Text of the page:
- The Washington Times - Tuesday, April 29, 2003

There is probably no fun for a small-business owner in hiring employees. It’s nerve-racking and time-consuming, and there are no guarantees that a particular candidate is going to work out.
   Business people who have years of experience in hiring say it never gets easy. But by thinking about the process and getting some help when you need it, you might improve the odds of finding the right help.
   First, you should know that the chances are you won’t find the right person with a want ad or Internet search site.
   “If you’re going to hire the right person, it’s more likely you’re going to hire through networking, through word of mouth, rather than running an ad in the paper,” said Leigh Branum, a vice president with Right Management Consultants in Overland Park, Kan.
   “The people who are doing the referring tend to know something about you and the organization, so the people they refer tend to be good fits,” Mr. Branum said. “And the people coming in tend to know what they’re getting into.”
   Word of mouth brought the right worker to Richard Magid, who runs support groups for small-business owners in New Jersey as part of New York-based Let’s Talk Business Network. He needed an employee to help take care of administrative tasks, and found someone by “putting the word out on the street.”
   Mr. Magid ended up hiring someone who had worked with his wife, and saved himself the effort of advertising and culling through a pile of applications and resumes.
   Even if you take a route similar to Mr. Magid’s, you probably will ask applicants for resumes or other paperwork.
   Phil Willman, manager of corporate national recruiting for Manpower Professional in Milwaukee, said you should use the applicants’ documents to prepare the questions you want to ask. He suggested making an outline, something he said he still does after 20 years in the business.
   Mr. Willman also suggested bringing other employees, if you have them, to sit in on the interview. This is especially helpful when a current employee is going to supervise the new hire or the employee knows more details about the duties of the position being filled.
   “Whoever is going to be most affected by this person’s performance should spend the most time with the in-person interview,” Mr. Willman said.
   Mr. Branum agreed, saying, “They will pick up on things you won’t.”
   During the interview, you will want to find out more than what a prospect has done at previous jobs. You want to find out how he or she has handled situations that are likely to come up at your company.
   Mr. Branum suggested asking a candidate: “Tell me about a time when you had to do deal with a tough customer and how you did with that person.” The answer can reveal much about the way prospects approach their jobs, co-workers and customers.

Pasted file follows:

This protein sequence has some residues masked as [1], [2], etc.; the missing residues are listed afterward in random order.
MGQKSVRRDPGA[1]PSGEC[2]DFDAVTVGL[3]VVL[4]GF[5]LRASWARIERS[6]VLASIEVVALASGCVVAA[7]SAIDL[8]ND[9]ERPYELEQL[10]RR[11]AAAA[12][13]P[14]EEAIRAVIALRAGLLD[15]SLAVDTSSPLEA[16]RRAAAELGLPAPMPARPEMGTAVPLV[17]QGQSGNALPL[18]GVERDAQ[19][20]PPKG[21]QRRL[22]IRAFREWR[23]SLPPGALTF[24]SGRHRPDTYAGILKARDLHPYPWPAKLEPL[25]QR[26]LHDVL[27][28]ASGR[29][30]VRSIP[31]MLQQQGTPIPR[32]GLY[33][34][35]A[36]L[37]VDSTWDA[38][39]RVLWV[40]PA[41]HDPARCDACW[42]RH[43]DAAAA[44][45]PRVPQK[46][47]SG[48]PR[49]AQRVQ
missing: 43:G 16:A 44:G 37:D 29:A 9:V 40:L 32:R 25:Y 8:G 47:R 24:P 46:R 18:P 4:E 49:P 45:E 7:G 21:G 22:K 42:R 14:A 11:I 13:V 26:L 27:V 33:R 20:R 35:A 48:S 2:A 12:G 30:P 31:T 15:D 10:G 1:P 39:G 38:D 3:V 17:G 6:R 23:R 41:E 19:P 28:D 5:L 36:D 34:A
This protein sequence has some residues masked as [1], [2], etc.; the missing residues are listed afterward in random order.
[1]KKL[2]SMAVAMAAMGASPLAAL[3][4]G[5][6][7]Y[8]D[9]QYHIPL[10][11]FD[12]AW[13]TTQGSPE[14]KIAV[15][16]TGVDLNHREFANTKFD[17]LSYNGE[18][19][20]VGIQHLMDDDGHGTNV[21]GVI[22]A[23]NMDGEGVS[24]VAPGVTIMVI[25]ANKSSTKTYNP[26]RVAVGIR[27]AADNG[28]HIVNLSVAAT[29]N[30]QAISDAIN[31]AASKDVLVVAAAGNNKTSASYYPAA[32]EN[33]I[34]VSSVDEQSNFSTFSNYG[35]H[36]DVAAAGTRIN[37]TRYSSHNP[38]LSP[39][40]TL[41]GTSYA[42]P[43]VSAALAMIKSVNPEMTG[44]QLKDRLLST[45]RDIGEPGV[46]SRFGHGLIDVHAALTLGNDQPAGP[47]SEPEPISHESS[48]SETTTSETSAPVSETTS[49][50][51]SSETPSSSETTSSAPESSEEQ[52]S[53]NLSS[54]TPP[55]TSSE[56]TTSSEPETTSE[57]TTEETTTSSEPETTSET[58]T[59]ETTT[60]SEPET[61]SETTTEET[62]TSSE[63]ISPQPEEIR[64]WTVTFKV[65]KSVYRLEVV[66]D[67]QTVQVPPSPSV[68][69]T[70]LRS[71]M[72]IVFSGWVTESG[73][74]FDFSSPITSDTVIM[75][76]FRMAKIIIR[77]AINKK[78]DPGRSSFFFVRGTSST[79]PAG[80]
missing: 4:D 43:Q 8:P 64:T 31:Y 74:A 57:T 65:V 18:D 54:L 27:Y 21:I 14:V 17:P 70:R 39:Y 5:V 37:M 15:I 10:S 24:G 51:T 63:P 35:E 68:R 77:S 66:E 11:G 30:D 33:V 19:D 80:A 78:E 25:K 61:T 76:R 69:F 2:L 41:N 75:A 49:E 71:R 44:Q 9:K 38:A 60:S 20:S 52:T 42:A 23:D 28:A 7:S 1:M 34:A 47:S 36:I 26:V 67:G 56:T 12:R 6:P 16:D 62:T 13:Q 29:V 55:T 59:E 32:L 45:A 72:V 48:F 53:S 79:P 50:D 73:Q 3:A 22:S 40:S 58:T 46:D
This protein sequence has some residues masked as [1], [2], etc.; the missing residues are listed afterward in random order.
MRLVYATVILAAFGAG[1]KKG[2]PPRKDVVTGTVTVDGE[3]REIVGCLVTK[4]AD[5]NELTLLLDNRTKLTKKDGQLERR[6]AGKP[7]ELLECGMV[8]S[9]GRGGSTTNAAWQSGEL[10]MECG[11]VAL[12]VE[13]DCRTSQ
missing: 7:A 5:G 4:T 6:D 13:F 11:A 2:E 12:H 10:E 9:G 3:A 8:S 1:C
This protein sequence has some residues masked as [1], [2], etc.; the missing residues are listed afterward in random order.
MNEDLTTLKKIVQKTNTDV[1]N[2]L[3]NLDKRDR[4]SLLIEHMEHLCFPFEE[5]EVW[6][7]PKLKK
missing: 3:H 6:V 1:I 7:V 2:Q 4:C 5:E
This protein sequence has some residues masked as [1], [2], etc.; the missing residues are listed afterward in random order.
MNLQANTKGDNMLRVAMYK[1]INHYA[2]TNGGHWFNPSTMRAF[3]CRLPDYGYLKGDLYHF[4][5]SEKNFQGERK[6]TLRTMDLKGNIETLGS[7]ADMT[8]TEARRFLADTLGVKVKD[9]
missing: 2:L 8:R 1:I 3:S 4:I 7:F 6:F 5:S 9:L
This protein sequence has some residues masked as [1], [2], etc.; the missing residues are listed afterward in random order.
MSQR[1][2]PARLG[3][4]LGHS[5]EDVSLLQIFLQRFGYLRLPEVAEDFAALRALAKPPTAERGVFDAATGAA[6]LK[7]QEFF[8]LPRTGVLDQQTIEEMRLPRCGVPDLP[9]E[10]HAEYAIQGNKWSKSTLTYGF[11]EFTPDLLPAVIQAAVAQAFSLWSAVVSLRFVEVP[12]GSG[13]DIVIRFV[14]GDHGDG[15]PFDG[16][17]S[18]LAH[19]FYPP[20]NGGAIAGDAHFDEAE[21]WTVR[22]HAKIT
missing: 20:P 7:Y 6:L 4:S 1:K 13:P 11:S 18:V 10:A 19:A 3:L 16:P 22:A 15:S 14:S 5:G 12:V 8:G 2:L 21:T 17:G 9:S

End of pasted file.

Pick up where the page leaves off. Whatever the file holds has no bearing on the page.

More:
“Past behavior is a predictor of future behavior. You can’t make up these stories,” Mr. Branum said.
   Mr. Willman said a small-business owner might want to find out whether a candidate was involved in sports while in school the answer might tell you if this prospect is a team player, or perhaps works well alone.
   Lloyd Trufelman, owner of Trylon Communications, a public relations firm in New York, advocates giving a candidate a skills test. He reported having interviewed job prospects who had great resumes and presented themselves well, “but put them down in front of a computer and they couldn’t write a press release.”
   Mr. Trufelman, noting that the hiring process goes beyond the interview, will ask a candidate to follow up, and waits to see whether they do or not. “I try to throw out little tests to see what a person’s work habits are,” he said.
   If you need help in learning how to conduct an interview, and in figuring out what to look for in a prospective employee, there are plenty of resources available, often at little or no cost.
   One option is the federal government’s Small Business Development Centers, found in nearly 1,000 locations around the country. They can be located online at www.sba.gov/sbdc.
   You can get advice from the Service Corps of Retired Executives. Its Web site is www.score.org.
   You also may decide to seek help from an employment agency. But as Mr. Willman noted, while companies such as Manpower can deliver candidates likely to have the skills you are seeking, you still need to go through the interview process to determine if a particular candidate is well-suited to your company.
   After you tell candidates they have been hired, you need to help them succeed with proper training, and by encouraging them to ask questions and seek help when they need it. Otherwise, you will be interviewing all over again.
   Mr. Trufelman said the early days of an employee’s tenure may not indicate how they will do over the long haul.
   “We’ve had some people who started out miserably and turned out great, and people who started out great ended up miserably,” he said.

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